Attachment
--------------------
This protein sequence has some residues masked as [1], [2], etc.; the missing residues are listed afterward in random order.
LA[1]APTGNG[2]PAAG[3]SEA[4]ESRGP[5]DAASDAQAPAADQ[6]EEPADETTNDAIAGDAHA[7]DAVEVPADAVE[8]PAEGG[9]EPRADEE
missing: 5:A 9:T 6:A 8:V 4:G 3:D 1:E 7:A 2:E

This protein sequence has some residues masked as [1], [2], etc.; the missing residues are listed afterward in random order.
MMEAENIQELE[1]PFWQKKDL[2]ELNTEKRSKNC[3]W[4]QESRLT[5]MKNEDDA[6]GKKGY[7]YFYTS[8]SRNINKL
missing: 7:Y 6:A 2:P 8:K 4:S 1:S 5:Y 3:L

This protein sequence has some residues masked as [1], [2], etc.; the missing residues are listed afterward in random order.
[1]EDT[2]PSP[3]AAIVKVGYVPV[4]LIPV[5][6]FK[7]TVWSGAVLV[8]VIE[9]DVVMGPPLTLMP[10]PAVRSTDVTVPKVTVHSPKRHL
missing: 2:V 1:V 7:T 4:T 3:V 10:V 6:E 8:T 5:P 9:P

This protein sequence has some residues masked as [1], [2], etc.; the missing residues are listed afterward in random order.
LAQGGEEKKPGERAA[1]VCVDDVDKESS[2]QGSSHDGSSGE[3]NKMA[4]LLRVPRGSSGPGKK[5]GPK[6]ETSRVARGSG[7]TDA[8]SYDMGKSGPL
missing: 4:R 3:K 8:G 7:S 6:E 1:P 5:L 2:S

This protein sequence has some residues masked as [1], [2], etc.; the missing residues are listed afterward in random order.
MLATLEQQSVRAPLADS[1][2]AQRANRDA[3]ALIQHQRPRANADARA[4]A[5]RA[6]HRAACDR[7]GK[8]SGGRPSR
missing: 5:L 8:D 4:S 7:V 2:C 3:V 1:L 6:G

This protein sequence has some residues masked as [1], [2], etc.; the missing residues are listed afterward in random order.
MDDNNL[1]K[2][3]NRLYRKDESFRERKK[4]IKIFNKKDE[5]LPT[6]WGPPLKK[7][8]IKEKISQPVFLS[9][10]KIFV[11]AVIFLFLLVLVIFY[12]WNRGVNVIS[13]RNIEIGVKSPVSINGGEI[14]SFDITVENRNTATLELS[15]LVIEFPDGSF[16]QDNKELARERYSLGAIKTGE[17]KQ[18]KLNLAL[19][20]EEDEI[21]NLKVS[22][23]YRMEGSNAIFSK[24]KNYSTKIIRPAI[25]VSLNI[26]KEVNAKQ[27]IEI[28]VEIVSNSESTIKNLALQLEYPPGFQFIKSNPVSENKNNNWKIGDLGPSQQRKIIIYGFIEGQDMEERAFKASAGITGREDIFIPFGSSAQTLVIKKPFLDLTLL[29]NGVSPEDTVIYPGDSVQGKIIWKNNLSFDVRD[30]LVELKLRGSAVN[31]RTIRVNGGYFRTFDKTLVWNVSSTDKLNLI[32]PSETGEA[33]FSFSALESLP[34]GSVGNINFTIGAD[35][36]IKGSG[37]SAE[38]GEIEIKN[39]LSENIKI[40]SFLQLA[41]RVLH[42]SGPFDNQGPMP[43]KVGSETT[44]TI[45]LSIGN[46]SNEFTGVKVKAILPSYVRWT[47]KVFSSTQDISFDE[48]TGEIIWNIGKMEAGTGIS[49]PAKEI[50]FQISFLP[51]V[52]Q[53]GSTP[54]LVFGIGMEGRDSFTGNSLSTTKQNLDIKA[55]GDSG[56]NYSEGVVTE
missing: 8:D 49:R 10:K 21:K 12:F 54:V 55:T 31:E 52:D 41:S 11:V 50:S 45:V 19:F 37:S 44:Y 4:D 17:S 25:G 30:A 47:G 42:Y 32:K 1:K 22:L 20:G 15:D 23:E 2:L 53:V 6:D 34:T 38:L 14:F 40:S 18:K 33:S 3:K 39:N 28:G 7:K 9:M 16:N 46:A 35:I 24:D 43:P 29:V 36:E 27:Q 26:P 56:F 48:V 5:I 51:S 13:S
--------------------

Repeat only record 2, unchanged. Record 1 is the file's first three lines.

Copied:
This protein sequence has some residues masked as [1], [2], etc.; the missing residues are listed afterward in random order.
MMEAENIQELE[1]PFWQKKDL[2]ELNTEKRSKNC[3]W[4]QESRLT[5]MKNEDDA[6]GKKGY[7]YFYTS[8]SRNINKL
missing: 7:Y 6:A 2:P 8:K 4:S 1:S 5:Y 3:L